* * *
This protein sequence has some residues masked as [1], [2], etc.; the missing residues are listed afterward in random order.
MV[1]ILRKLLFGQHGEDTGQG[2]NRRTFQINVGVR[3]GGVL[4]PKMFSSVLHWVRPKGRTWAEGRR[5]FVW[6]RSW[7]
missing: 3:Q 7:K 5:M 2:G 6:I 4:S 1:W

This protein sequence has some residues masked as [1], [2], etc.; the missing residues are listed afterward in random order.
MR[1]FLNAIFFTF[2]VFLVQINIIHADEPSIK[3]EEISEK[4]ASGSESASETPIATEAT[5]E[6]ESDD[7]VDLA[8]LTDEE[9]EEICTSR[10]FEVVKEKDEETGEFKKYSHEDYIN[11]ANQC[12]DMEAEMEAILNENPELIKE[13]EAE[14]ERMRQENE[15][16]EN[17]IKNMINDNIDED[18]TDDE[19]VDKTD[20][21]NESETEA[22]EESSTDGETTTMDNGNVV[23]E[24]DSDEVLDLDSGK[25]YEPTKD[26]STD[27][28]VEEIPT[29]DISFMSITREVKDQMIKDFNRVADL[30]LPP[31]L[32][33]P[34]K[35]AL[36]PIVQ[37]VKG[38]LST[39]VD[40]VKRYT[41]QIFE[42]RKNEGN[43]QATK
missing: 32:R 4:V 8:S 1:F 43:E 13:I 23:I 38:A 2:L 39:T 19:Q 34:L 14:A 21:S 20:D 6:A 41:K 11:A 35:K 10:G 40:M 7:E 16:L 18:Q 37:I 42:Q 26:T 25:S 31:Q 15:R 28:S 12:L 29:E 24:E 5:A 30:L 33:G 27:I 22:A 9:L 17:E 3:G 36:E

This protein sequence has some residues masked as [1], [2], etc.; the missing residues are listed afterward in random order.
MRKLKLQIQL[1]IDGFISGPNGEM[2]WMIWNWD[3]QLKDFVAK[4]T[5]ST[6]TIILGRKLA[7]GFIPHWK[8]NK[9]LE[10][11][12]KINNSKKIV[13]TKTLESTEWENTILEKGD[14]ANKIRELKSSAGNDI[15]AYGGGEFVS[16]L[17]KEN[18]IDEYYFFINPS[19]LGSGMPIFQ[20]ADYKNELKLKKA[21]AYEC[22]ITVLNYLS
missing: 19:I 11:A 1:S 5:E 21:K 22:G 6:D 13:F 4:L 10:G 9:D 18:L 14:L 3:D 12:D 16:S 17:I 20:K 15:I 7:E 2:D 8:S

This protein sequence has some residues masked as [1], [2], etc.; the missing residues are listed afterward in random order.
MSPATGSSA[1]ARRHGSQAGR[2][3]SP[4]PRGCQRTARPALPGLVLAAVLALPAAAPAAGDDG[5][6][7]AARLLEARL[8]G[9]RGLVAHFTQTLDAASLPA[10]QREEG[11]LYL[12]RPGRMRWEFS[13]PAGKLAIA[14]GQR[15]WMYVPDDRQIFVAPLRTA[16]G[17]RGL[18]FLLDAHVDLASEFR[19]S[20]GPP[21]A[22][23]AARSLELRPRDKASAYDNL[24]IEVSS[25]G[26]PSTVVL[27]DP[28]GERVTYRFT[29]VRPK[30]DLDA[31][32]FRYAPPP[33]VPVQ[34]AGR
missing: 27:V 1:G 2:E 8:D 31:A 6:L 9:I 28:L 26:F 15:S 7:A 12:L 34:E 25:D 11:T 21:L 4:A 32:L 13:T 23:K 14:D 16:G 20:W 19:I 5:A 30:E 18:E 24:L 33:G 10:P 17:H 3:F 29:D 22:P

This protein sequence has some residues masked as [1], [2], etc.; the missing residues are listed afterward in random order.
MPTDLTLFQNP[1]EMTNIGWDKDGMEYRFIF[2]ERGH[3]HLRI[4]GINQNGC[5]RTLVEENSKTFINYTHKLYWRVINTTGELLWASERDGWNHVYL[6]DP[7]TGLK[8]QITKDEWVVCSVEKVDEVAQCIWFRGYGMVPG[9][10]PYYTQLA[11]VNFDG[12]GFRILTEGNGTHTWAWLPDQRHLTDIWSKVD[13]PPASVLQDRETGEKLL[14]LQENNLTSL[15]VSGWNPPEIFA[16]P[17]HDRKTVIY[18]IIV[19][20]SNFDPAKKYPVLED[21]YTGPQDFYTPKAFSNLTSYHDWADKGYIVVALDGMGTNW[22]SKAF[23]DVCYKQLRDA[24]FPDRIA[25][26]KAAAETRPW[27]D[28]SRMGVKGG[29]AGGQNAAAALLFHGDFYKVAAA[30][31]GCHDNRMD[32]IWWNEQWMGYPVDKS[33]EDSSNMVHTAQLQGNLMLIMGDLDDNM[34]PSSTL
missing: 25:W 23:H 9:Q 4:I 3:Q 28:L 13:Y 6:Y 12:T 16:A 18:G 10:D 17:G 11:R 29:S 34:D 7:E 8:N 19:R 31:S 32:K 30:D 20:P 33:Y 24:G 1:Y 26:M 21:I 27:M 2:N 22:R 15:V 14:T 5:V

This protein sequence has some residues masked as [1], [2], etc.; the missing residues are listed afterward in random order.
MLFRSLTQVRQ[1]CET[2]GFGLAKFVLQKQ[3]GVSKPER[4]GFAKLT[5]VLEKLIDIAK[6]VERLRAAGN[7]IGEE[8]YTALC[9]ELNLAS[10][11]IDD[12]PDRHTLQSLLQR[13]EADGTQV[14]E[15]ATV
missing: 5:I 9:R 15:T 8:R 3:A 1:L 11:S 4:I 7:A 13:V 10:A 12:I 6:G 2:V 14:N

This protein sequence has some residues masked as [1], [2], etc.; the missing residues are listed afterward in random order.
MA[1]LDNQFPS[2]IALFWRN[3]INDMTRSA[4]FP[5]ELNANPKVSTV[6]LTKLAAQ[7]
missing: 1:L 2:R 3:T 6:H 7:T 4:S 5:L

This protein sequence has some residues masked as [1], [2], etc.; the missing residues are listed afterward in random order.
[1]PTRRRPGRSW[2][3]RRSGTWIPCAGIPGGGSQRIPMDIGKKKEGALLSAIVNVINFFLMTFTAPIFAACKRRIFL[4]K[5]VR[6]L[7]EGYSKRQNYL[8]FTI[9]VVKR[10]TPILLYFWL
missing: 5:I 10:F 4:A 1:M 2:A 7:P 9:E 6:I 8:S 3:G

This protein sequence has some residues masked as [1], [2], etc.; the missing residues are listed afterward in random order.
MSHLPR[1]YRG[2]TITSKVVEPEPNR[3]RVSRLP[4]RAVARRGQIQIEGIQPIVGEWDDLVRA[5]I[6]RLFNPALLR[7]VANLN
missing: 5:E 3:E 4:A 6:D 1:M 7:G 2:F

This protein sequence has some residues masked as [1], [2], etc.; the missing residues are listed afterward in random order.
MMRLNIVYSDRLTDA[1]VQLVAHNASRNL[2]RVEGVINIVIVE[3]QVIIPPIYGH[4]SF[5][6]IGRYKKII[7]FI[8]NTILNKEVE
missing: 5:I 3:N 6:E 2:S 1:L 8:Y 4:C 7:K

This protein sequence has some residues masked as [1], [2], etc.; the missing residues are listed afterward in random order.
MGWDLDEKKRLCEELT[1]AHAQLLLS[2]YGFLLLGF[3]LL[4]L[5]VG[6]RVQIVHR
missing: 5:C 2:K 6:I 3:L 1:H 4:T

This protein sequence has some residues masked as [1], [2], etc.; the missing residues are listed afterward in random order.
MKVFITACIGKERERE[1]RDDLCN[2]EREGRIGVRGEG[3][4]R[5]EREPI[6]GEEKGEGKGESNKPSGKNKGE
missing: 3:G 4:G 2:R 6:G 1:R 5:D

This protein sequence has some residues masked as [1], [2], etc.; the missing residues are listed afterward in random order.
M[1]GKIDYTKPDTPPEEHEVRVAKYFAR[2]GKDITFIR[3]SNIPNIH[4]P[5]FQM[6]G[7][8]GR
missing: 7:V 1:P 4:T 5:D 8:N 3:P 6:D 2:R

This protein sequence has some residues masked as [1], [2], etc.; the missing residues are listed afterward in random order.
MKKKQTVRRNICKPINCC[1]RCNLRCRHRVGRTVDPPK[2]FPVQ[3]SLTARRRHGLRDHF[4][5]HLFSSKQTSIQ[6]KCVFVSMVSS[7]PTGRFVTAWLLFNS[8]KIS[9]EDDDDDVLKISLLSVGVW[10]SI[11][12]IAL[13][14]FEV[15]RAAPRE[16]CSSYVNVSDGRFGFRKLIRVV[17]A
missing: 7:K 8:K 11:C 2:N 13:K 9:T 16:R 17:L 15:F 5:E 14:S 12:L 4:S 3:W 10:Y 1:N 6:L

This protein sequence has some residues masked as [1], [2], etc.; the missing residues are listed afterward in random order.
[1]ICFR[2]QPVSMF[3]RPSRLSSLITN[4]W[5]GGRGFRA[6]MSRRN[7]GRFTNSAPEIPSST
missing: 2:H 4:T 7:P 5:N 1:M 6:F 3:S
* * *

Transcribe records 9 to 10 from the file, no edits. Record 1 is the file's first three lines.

This protein sequence has some residues masked as [1], [2], etc.; the missing residues are listed afterward in random order.
MSHLPR[1]YRG[2]TITSKVVEPEPNR[3]RVSRLP[4]RAVARRGQIQIEGIQPIVGEWDDLVRA[5]I[6]RLFNPALLR[7]VANLN
missing: 5:E 3:E 4:A 6:D 1:M 7:G 2:F

This protein sequence has some residues masked as [1], [2], etc.; the missing residues are listed afterward in random order.
MMRLNIVYSDRLTDA[1]VQLVAHNASRNL[2]RVEGVINIVIVE[3]QVIIPPIYGH[4]SF[5][6]IGRYKKII[7]FI[8]NTILNKEVE
missing: 5:I 3:N 6:E 2:S 1:L 8:Y 4:C 7:K